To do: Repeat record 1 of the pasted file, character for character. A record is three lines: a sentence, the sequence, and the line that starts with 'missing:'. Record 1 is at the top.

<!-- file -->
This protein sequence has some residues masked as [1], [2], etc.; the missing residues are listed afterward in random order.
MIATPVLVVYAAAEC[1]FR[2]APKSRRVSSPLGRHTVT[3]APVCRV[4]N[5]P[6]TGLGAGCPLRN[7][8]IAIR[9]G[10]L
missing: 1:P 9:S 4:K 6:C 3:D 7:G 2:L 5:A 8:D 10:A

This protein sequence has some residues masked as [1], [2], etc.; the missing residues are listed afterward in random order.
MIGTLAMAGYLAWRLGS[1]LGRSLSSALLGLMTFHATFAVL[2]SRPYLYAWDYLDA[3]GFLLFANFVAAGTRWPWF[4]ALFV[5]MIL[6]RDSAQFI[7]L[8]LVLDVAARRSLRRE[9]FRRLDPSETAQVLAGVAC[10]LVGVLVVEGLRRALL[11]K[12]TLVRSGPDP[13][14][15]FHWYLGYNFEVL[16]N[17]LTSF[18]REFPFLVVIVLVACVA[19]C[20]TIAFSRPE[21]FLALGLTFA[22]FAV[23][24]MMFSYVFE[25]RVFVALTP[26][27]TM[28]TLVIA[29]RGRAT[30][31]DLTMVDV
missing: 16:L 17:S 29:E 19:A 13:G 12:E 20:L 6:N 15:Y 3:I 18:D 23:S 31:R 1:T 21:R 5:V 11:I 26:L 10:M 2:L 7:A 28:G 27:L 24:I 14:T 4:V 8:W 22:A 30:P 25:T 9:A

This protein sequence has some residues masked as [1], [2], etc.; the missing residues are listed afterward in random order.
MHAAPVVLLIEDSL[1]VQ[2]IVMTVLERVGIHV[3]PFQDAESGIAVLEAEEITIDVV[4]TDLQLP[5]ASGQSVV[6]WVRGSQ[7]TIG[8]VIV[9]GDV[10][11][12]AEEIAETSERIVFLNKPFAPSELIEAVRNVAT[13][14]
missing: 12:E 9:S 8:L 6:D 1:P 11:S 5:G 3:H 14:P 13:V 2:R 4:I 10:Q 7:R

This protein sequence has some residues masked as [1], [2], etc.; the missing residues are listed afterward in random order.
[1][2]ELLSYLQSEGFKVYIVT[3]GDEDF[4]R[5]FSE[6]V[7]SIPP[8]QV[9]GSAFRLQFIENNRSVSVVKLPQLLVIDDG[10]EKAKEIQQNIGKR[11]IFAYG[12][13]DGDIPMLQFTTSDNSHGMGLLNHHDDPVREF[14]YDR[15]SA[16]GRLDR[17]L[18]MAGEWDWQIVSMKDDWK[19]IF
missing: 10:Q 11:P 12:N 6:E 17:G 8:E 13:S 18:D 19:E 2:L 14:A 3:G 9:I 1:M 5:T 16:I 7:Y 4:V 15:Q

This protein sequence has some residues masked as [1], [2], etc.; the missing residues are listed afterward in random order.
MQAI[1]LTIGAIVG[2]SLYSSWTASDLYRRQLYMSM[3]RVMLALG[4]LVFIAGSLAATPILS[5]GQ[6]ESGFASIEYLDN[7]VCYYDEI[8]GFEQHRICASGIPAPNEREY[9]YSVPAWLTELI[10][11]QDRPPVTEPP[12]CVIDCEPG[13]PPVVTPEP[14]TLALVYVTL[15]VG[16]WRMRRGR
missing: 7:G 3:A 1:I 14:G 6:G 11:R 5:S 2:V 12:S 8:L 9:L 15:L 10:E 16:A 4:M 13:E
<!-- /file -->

This protein sequence has some residues masked as [1], [2], etc.; the missing residues are listed afterward in random order.
MIATPVLVVYAAAEC[1]FR[2]APKSRRVSSPLGRHTVT[3]APVCRV[4]N[5]P[6]TGLGAGCPLRN[7][8]IAIR[9]G[10]L
missing: 1:P 9:S 4:K 6:C 3:D 7:G 2:L 5:A 8:D 10:A